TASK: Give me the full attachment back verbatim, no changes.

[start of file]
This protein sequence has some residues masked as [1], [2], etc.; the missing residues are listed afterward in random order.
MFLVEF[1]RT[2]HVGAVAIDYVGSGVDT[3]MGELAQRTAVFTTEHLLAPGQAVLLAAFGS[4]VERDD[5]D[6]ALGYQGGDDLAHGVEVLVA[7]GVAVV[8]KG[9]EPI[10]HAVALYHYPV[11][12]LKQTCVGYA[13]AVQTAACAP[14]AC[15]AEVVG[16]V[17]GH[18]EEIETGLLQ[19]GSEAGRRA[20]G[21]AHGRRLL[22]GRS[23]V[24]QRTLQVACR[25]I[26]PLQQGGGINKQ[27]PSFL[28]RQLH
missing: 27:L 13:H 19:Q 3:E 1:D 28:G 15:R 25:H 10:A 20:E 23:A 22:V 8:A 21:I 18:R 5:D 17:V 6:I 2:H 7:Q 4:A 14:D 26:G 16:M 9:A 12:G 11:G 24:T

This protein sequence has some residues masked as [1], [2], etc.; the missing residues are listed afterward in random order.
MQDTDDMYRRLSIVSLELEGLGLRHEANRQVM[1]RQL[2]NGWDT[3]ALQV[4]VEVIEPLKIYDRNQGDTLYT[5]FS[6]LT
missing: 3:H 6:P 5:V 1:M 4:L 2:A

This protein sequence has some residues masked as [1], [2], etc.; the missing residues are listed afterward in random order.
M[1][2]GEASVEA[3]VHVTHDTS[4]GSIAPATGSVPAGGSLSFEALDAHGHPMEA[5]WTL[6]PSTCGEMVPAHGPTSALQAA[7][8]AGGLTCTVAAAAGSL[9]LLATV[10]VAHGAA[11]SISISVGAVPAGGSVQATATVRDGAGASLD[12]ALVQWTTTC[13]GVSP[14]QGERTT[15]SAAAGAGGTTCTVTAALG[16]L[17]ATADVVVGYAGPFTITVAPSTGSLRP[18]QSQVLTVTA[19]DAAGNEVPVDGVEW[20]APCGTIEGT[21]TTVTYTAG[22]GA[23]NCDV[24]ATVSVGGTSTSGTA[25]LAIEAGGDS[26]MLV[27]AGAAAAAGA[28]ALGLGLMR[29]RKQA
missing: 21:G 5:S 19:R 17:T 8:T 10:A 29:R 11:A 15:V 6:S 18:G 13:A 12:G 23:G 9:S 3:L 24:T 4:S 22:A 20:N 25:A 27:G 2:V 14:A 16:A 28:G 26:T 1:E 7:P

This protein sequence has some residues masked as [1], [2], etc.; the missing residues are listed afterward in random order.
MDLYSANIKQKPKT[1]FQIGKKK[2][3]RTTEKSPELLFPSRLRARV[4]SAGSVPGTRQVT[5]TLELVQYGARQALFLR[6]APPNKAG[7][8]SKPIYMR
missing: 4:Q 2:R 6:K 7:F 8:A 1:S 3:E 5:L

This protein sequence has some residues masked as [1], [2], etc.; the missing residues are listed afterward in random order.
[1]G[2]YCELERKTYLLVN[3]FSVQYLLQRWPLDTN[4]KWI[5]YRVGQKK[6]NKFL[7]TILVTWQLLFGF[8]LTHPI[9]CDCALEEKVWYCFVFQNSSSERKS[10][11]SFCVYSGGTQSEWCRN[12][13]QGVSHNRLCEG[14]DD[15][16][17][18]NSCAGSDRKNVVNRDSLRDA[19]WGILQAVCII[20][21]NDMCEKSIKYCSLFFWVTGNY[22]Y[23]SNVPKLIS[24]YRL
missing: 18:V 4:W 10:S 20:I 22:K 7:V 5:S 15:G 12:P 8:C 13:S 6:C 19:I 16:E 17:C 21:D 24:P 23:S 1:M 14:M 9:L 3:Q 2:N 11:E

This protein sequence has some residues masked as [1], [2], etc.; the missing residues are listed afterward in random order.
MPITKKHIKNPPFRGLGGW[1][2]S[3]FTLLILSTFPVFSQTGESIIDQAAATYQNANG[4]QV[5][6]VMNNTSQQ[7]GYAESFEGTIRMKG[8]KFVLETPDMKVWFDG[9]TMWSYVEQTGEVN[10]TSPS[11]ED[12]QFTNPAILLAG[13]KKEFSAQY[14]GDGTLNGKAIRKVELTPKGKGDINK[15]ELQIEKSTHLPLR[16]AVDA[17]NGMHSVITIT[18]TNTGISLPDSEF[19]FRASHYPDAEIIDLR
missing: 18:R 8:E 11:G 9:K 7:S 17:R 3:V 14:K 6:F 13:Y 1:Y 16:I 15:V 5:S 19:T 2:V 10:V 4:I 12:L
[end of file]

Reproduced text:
This protein sequence has some residues masked as [1], [2], etc.; the missing residues are listed afterward in random order.
MFLVEF[1]RT[2]HVGAVAIDYVGSGVDT[3]MGELAQRTAVFTTEHLLAPGQAVLLAAFGS[4]VERDD[5]D[6]ALGYQGGDDLAHGVEVLVA[7]GVAVV[8]KG[9]EPI[10]HAVALYHYPV[11][12]LKQTCVGYA[13]AVQTAACAP[14]AC[15]AEVVG[16]V[17]GH[18]EEIETGLLQ[19]GSEAGRRA[20]G[21]AHGRRLL[22]GRS[23]V[24]QRTLQVACR[25]I[26]PLQQGGGINKQ[27]PSFL[28]RQLH
missing: 27:L 13:H 19:Q 3:E 1:D 28:G 15:R 25:H 10:A 20:E 23:A 22:V 8:A 21:I 18:R 5:D 17:V 6:I 2:H 7:Q 4:A 14:D 26:G 16:M 9:A 12:G 11:G 24:T

This protein sequence has some residues masked as [1], [2], etc.; the missing residues are listed afterward in random order.
MQDTDDMYRRLSIVSLELEGLGLRHEANRQVM[1]RQL[2]NGWDT[3]ALQV[4]VEVIEPLKIYDRNQGDTLYT[5]FS[6]LT
missing: 3:H 6:P 5:V 1:M 4:L 2:A

This protein sequence has some residues masked as [1], [2], etc.; the missing residues are listed afterward in random order.
M[1][2]GEASVEA[3]VHVTHDTS[4]GSIAPATGSVPAGGSLSFEALDAHGHPMEA[5]WTL[6]PSTCGEMVPAHGPTSALQAA[7][8]AGGLTCTVAAAAGSL[9]LLATV[10]VAHGAA[11]SISISVGAVPAGGSVQATATVRDGAGASLD[12]ALVQWTTTC[13]GVSP[14]QGERTT[15]SAAAGAGGTTCTVTAALG[16]L[17]ATADVVVGYAGPFTITVAPSTGSLRP[18]QSQVLTVTA[19]DAAGNEVPVDGVEW[20]APCGTIEGT[21]TTVTYTAG[22]GA[23]NCDV[24]ATVSVGGTSTSGTA[25]LAIEAGGDS[26]MLV[27]AGAAAAAGA[28]ALGLGLMR[29]RKQA
missing: 21:G 5:S 19:R 17:T 8:T 10:A 29:R 11:A 15:V 6:S 18:G 13:A 12:G 23:G 9:S 3:L 24:T 4:S 22:A 20:N 25:A 27:G 2:V 14:A 16:A 28:G 26:T 1:E 7:P

This protein sequence has some residues masked as [1], [2], etc.; the missing residues are listed afterward in random order.
MDLYSANIKQKPKT[1]FQIGKKK[2][3]RTTEKSPELLFPSRLRARV[4]SAGSVPGTRQVT[5]TLELVQYGARQALFLR[6]APPNKAG[7][8]SKPIYMR
missing: 4:Q 2:R 6:K 7:F 8:A 1:S 3:E 5:L

This protein sequence has some residues masked as [1], [2], etc.; the missing residues are listed afterward in random order.
[1]G[2]YCELERKTYLLVN[3]FSVQYLLQRWPLDTN[4]KWI[5]YRVGQKK[6]NKFL[7]TILVTWQLLFGF[8]LTHPI[9]CDCALEEKVWYCFVFQNSSSERKS[10][11]SFCVYSGGTQSEWCRN[12][13]QGVSHNRLCEG[14]DD[15][16][17][18]NSCAGSDRKNVVNRDSLRDA[19]WGILQAVCII[20][21]NDMCEKSIKYCSLFFWVTGNY[22]Y[23]SNVPKLIS[24]YRL
missing: 18:V 4:W 10:S 20:I 22:K 7:V 5:S 15:G 12:P 8:C 13:S 6:C 19:I 16:E 17:C 21:D 24:P 23:S 1:M 14:M 9:L 3:Q 2:N 11:E

This protein sequence has some residues masked as [1], [2], etc.; the missing residues are listed afterward in random order.
MPITKKHIKNPPFRGLGGW[1][2]S[3]FTLLILSTFPVFSQTGESIIDQAAATYQNANG[4]QV[5][6]VMNNTSQQ[7]GYAESFEGTIRMKG[8]KFVLETPDMKVWFDG[9]TMWSYVEQTGEVN[10]TSPS[11]ED[12]QFTNPAILLAG[13]KKEFSAQY[14]GDGTLNGKAIRKVELTPKGKGDINK[15]ELQIEKSTHLPLR[16]AVDA[17]NGMHSVITIT[18]TNTGISLPDSEF[19]FRASHYPDAEIIDLR
missing: 18:R 8:E 11:G 9:K 7:S 17:R 3:V 14:K 6:F 13:Y 1:Y 16:I 15:V 5:S 19:T 2:V 10:V 4:I 12:L